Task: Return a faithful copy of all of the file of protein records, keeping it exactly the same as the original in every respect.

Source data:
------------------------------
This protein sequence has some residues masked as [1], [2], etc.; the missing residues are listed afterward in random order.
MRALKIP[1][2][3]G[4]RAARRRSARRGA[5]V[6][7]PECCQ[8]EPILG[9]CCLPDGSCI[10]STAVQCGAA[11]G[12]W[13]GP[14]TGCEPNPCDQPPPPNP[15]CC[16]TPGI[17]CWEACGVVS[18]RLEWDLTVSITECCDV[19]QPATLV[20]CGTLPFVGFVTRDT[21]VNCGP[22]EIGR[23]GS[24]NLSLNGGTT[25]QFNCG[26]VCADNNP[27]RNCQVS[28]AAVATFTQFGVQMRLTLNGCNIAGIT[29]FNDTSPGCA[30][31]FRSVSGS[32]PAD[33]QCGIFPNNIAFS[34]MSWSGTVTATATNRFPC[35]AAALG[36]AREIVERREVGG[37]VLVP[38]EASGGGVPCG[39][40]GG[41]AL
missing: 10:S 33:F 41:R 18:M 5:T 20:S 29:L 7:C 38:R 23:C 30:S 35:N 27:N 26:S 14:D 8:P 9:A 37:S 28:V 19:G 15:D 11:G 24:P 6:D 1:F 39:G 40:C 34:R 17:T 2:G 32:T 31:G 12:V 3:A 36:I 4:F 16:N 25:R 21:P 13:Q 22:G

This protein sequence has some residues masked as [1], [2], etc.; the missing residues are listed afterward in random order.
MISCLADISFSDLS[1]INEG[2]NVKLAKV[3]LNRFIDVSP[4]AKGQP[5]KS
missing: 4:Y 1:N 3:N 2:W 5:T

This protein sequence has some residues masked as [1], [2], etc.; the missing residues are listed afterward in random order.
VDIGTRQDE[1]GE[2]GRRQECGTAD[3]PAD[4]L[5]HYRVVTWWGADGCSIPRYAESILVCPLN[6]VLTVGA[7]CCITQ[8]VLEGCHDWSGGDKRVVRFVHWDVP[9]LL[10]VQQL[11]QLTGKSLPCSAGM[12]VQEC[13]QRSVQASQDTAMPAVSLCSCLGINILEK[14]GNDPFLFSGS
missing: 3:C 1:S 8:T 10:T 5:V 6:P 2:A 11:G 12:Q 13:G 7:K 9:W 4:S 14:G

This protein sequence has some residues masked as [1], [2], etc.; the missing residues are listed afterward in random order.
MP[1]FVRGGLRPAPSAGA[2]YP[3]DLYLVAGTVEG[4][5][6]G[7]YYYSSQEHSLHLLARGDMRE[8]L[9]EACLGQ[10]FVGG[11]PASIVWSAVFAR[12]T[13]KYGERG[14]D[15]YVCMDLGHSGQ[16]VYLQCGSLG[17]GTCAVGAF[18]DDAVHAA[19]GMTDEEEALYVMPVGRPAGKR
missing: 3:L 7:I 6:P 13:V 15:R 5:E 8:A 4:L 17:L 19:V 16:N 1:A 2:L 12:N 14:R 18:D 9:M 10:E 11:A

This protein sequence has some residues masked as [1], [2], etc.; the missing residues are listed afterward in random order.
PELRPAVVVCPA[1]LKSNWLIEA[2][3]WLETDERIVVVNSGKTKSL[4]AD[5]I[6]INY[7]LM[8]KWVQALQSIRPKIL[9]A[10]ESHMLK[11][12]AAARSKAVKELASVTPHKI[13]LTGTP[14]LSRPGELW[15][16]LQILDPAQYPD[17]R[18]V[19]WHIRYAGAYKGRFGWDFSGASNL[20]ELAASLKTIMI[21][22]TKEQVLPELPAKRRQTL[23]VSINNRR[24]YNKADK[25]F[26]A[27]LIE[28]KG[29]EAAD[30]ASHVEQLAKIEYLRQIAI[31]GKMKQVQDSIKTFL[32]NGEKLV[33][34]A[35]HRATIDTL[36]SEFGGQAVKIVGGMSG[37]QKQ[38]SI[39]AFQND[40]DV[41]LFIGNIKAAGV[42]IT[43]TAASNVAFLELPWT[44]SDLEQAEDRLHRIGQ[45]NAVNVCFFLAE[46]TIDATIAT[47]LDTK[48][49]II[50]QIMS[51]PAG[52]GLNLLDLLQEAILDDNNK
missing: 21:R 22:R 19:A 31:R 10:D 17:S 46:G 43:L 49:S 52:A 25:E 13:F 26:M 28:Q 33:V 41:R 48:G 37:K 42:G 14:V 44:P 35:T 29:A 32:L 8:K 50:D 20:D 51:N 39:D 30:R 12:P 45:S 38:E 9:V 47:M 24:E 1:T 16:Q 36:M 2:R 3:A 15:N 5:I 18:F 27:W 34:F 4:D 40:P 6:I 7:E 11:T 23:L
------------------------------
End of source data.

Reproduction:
This protein sequence has some residues masked as [1], [2], etc.; the missing residues are listed afterward in random order.
MRALKIP[1][2][3]G[4]RAARRRSARRGA[5]V[6][7]PECCQ[8]EPILG[9]CCLPDGSCI[10]STAVQCGAA[11]G[12]W[13]GP[14]TGCEPNPCDQPPPPNP[15]CC[16]TPGI[17]CWEACGVVS[18]RLEWDLTVSITECCDV[19]QPATLV[20]CGTLPFVGFVTRDT[21]VNCGP[22]EIGR[23]GS[24]NLSLNGGTT[25]QFNCG[26]VCADNNP[27]RNCQVS[28]AAVATFTQFGVQMRLTLNGCNIAGIT[29]FNDTSPGCA[30][31]FRSVSGS[32]PAD[33]QCGIFPNNIAFS[34]MSWSGTVTATATNRFPC[35]AAALG[36]AREIVERREVGG[37]VLVP[38]EASGGGVPCG[39][40]GG[41]AL
missing: 10:S 33:F 41:R 18:M 5:T 20:S 29:L 7:C 38:R 23:C 30:S 35:N 27:N 26:S 14:D 8:P 9:A 37:S 28:V 19:G 15:D 11:G 24:P 6:D 1:F 39:G 40:C 34:R 17:T 2:G 32:T 31:G 12:V 3:A 36:I 4:F 16:N 25:R 21:P 13:Q 22:G

This protein sequence has some residues masked as [1], [2], etc.; the missing residues are listed afterward in random order.
MISCLADISFSDLS[1]INEG[2]NVKLAKV[3]LNRFIDVSP[4]AKGQP[5]KS
missing: 4:Y 1:N 3:N 2:W 5:T

This protein sequence has some residues masked as [1], [2], etc.; the missing residues are listed afterward in random order.
VDIGTRQDE[1]GE[2]GRRQECGTAD[3]PAD[4]L[5]HYRVVTWWGADGCSIPRYAESILVCPLN[6]VLTVGA[7]CCITQ[8]VLEGCHDWSGGDKRVVRFVHWDVP[9]LL[10]VQQL[11]QLTGKSLPCSAGM[12]VQEC[13]QRSVQASQDTAMPAVSLCSCLGINILEK[14]GNDPFLFSGS
missing: 3:C 1:S 8:T 10:T 5:V 6:P 2:A 11:G 12:Q 13:G 7:K 9:W 4:S 14:G

This protein sequence has some residues masked as [1], [2], etc.; the missing residues are listed afterward in random order.
MP[1]FVRGGLRPAPSAGA[2]YP[3]DLYLVAGTVEG[4][5][6]G[7]YYYSSQEHSLHLLARGDMRE[8]L[9]EACLGQ[10]FVGG[11]PASIVWSAVFAR[12]T[13]KYGERG[14]D[15]YVCMDLGHSGQ[16]VYLQCGSLG[17]GTCAVGAF[18]DDAVHAA[19]GMTDEEEALYVMPVGRPAGKR
missing: 3:L 7:I 6:P 13:V 15:R 5:E 8:A 4:L 17:L 19:V 16:N 1:A 2:L 12:N 14:R 18:D 9:M 10:E 11:A

This protein sequence has some residues masked as [1], [2], etc.; the missing residues are listed afterward in random order.
PELRPAVVVCPA[1]LKSNWLIEA[2][3]WLETDERIVVVNSGKTKSL[4]AD[5]I[6]INY[7]LM[8]KWVQALQSIRPKIL[9]A[10]ESHMLK[11][12]AAARSKAVKELASVTPHKI[13]LTGTP[14]LSRPGELW[15][16]LQILDPAQYPD[17]R[18]V[19]WHIRYAGAYKGRFGWDFSGASNL[20]ELAASLKTIMI[21][22]TKEQVLPELPAKRRQTL[23]VSINNRR[24]YNKADK[25]F[26]A[27]LIE[28]KG[29]EAAD[30]ASHVEQLAKIEYLRQIAI[31]GKMKQVQDSIKTFL[32]NGEKLV[33][34]A[35]HRATIDTL[36]SEFGGQAVKIVGGMSG[37]QKQ[38]SI[39]AFQND[40]DV[41]LFIGNIKAAGV[42]IT[43]TAASNVAFLELPWT[44]SDLEQAEDRLHRIGQ[45]NAVNVCFFLAE[46]TIDATIAT[47]LDTK[48][49]II[50]QIMS[51]PAG[52]GLNLLDLLQEAILDDNNK
missing: 21:R 22:R 19:A 31:R 10:D 17:S 46:G 43:L 49:S 52:A 25:E 13:F 26:M 28:Q 33:V 41:R 48:G 37:K 42:G 14:V 44:P 35:T 29:A 32:L 8:K 50:D 20:D 51:N 39:D 30:R 12:P 45:S 38:E 9:V 47:M 24:E 1:T 16:Q 36:M 2:R 3:A 15:N 5:I 18:F 27:W 34:F 4:D 40:P 6:I 7:E 11:T 23:L